Hello my dear readers, I have a new recurring post idea that I want to start today.
We all know how many books are out there. I mean every day there seems to be another book being released, from another brand new author.
With this recurring post, I want to highlight some books that are written in certain countries around the world, as well as some authors you should check out.
I want to give less well known and indie authors a chance for the spotlight, as well as highlight the fact that they were written in certain countries.
Since I am a maple syrup blooded Canadian, that seemed a good a place as any to start with some featured books.
I’ll likely only give you a few books and a few authors per post, but depending on the country there may be a few more or less.
In the novel How a Woman Becomes a Lake, it’s New Year’s Day, and in a small fishing town called Whale Bay a woman goes missing. Vera had set out on a walk with her dog, and her husband Leo took their boys on a boat to write their New Year’s resolutions. In the weeks that follow, Vera’s absence sets off a chain of suspicion within the town. After Leo moves south, the detective investigating the case becomes obsessed with the missing woman.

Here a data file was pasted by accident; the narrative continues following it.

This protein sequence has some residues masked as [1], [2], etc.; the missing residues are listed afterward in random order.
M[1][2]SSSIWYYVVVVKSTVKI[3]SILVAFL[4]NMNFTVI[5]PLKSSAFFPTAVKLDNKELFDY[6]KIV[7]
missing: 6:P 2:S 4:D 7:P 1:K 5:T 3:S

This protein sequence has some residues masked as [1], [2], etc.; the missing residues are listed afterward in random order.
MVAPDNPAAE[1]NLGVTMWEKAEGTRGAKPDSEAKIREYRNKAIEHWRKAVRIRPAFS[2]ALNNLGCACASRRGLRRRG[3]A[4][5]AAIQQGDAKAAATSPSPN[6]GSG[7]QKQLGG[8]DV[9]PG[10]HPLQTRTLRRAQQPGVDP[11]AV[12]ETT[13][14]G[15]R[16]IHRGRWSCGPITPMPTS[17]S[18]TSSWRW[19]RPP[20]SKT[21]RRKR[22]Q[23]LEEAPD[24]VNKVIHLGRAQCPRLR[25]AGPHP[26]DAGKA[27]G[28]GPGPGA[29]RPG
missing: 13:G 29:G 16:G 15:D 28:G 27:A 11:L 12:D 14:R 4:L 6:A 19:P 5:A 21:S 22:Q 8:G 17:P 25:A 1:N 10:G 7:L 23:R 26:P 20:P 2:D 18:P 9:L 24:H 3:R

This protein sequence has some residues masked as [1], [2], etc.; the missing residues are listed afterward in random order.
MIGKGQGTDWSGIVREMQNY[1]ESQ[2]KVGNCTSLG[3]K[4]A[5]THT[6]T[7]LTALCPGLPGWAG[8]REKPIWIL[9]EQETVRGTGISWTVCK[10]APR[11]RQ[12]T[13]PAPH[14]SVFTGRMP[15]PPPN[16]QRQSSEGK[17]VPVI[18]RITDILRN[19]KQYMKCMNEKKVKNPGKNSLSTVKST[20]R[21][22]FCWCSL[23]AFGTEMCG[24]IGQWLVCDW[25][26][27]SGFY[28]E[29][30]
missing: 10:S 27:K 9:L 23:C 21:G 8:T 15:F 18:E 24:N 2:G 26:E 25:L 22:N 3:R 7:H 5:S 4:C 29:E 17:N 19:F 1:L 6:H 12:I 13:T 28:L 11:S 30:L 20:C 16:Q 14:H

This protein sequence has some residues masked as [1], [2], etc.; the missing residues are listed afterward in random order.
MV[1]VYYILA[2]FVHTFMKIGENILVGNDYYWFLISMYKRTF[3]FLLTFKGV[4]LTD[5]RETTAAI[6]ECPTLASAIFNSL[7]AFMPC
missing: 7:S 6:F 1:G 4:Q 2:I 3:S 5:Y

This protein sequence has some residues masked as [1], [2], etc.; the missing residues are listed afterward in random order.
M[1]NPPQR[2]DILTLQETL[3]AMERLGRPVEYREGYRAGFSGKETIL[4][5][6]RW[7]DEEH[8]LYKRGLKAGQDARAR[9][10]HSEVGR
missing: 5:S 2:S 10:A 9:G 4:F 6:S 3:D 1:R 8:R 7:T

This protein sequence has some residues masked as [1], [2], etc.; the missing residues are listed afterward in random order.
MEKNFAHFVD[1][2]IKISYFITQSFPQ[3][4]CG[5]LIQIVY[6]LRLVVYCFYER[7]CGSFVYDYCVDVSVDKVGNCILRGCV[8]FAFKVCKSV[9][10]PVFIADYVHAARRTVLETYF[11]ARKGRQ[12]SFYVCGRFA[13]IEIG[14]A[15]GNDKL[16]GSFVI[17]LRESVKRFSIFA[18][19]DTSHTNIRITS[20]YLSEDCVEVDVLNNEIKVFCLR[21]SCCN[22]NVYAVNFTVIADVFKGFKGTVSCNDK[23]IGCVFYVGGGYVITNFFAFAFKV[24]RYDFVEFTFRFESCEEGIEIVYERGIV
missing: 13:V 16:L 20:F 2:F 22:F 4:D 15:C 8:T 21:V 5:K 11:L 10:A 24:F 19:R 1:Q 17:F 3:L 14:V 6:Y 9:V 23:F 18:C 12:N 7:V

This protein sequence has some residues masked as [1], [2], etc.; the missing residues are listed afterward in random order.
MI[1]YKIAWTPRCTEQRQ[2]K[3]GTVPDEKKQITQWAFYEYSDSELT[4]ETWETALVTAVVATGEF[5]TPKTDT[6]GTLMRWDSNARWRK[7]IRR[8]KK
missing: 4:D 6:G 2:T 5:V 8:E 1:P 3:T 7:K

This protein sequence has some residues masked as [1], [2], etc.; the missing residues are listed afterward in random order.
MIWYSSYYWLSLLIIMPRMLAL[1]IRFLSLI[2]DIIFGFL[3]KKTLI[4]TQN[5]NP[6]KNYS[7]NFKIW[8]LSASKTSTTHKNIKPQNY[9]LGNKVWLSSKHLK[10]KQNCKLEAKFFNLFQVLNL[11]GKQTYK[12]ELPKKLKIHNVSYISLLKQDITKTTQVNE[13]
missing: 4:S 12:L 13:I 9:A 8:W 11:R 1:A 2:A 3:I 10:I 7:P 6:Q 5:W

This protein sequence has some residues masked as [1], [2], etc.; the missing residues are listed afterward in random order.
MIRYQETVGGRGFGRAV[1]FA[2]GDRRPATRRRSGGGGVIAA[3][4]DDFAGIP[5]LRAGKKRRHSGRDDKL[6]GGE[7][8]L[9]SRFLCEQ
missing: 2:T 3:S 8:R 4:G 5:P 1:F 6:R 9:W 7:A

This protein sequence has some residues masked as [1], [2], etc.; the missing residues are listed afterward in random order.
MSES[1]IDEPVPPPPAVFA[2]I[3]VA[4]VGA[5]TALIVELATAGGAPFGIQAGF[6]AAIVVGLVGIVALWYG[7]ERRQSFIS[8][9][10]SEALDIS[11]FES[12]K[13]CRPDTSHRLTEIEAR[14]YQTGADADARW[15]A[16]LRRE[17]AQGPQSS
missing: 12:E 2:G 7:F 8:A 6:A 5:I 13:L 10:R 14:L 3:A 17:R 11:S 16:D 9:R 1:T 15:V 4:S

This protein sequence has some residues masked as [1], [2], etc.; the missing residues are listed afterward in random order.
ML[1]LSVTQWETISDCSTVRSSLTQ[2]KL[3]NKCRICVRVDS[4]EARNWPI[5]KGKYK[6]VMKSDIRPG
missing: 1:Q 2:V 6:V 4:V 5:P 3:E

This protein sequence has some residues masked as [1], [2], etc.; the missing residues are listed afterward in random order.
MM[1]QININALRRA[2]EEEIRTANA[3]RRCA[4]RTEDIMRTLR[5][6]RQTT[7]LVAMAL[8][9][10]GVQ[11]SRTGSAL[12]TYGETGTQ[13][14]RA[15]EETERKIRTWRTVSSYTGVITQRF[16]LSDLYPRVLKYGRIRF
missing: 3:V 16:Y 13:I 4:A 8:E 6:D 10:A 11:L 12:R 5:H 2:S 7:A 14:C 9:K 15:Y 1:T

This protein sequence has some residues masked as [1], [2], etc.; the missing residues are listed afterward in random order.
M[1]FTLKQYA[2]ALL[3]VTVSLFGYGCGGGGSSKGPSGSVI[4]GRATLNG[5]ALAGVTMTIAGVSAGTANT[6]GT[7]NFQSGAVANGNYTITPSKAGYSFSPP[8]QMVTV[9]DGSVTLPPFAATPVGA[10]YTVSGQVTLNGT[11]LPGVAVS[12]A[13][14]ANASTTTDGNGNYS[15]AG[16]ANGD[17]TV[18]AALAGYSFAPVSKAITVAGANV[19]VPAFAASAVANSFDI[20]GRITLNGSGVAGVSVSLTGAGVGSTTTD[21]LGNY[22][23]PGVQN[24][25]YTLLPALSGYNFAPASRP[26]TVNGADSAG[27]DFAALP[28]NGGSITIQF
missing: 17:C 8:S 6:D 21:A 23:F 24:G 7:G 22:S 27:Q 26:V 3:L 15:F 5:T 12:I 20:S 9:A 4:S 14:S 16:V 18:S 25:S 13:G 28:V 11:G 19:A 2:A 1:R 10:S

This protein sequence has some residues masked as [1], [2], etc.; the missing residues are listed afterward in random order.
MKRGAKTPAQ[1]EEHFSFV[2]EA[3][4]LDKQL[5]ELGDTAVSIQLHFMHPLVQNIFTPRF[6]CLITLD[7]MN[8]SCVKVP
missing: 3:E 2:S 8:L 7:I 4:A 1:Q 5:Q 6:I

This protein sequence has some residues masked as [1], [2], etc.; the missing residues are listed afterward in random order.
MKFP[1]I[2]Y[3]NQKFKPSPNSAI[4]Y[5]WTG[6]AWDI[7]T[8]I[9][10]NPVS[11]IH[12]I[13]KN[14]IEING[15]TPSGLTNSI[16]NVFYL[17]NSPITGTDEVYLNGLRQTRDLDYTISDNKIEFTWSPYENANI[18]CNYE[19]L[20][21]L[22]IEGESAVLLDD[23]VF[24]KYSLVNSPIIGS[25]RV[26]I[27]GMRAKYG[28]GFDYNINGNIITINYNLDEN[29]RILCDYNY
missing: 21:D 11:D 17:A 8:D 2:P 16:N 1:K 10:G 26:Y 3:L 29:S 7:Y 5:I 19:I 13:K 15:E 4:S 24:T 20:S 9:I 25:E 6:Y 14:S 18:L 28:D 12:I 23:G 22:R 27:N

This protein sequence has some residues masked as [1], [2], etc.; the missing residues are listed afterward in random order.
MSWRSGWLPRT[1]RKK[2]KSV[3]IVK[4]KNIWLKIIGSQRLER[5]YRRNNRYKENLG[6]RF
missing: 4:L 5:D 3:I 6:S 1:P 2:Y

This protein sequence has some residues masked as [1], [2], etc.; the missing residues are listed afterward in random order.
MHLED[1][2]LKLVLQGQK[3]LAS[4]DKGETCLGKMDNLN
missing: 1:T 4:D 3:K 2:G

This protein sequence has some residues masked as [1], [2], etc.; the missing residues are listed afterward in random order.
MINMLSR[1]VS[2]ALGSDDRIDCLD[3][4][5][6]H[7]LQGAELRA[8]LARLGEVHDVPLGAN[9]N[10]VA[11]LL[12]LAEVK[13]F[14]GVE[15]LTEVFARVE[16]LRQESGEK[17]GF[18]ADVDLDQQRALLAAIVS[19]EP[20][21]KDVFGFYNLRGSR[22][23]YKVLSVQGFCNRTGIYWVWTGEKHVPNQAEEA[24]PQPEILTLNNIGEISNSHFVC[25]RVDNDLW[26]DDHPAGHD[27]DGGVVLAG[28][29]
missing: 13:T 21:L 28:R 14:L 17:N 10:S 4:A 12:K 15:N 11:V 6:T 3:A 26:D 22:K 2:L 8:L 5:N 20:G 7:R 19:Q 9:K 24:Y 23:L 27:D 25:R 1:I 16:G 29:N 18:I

In Mysterious Dreams of the Dead, 30-somethingMike Shintani decides to address the mysterious circumstances of his father’s death when he was 15 — after perishing in a plane crash, Mike’s father’s body was never found. Mike finds a diary written in Japanese, which sets him on a pathway to finding out the truth of his father’s mysterious life.
Samra Habib is a journalist and photographer. Her first book, We Have Always Been Here, is a memoir about her childhood in Pakistan, arriving in Canada as a refugee and coming out as a proud queer Muslim woman. Habib is also the creator of the photo documentary project Just Me and Allah, in which she travelled the world to document the diverse stories of LGBTQIA Muslims.
Teresa Wong’s first book Dear Scarlet is a moving graphic memoir about the author’s experience with postpartum depression. Written as a letter to her eldest daughter, Wong offers an honest and tender account of motherhood, family and mental health.
Do you know of any other Canadian authors or books in the making? Let myself and my readers know by leaving it in the comments, or share it with us on social media.
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